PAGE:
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I have following code snippet, The search criteria would be find all img tag that has id="someImage" value

<img id="someImage" src="C:\logo.png" height="64" width="104" alt="myImage" />

I want to replace

src="C:\logo.png" to src="someothervalue"

so the final output would be

<img id="someImage" src="C:\someothervalue" height="64" width="104" alt="myImage" />

How can i achieve this using regex.

Thank you.

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2 Answers 2

up vote 1 down vote accepted

You can work with groups in a regex. You create groups by using parentheses in your regular expression. When you get a Match object, this object will contain a Group collection:

string input = "<html><img id=\"someImage\" src=\"C:\\logo.png\" height=\"64\" width=\"104\" alt=\"myImage\" /></html>";
var regex = new Regex("(<img(.+?)id=\"someImage\"(.+?))src=\"([^\"]+)\"");

string output = regex.Replace(
    input, 
    match => match.Groups[1].Value + "src=\"someothervalue\""
);

In the example above there will be 5 groups:

  • Groups[0] This is the whole match: <img id=\"someImage\" src=\"C:\\logo.png\"
  • Groups[1] This is everything before the src attribute: <img id=\"someImage\"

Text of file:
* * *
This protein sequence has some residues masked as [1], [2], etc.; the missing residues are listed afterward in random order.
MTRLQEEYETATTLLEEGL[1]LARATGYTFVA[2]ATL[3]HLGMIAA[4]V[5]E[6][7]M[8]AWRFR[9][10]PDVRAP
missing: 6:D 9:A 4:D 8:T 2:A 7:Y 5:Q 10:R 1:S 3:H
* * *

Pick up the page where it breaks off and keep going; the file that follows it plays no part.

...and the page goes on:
• Groups[2] and Groups[3] are the (.+?) parts.
  • Groups[4] is the original value of the src attribute: C:\logo.png

In the example I replace the whole match for the value of Groups[1] and a new src attribute.

Footnote: While regular expressions can sometimes be adequate for the job to manipulate an html document, it is often not the best way. If you know in advance that you are working with xhtml, then you can use XmlDocument + XPath. If it is html, then you can use HtmlAgilityPack.

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Thanks for mentioning HtmlAgilityPack and for the answer, that worked for me. –  41K Jun 17 '11 at 8:31

It is not a good idea to use regex for XML. Depending on the language you should use some XML reader, extract the <img> node and then get its id. One useful language for querying XML data, which is supported by many XML libraries is XPath.

In C# you can look at XmlDocument class (and related classes).

Another one is XmlReader.

The latter offers only sequential access, while the first one loads the whole tree in memory, so the first one is easier to use (especially if your XML content is not too big).

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this is not a xml string, thanks for your suggestion though. –  41K Jun 17 '11 at 6:52
    
Really? It looks like HTML to me. HTML is a special kind of XML. –  Petar Ivanov Jun 17 '11 at 6:55
1  
for html, see the HtmlAgilityPack. –  Hans Kesting Jun 17 '11 at 8:03

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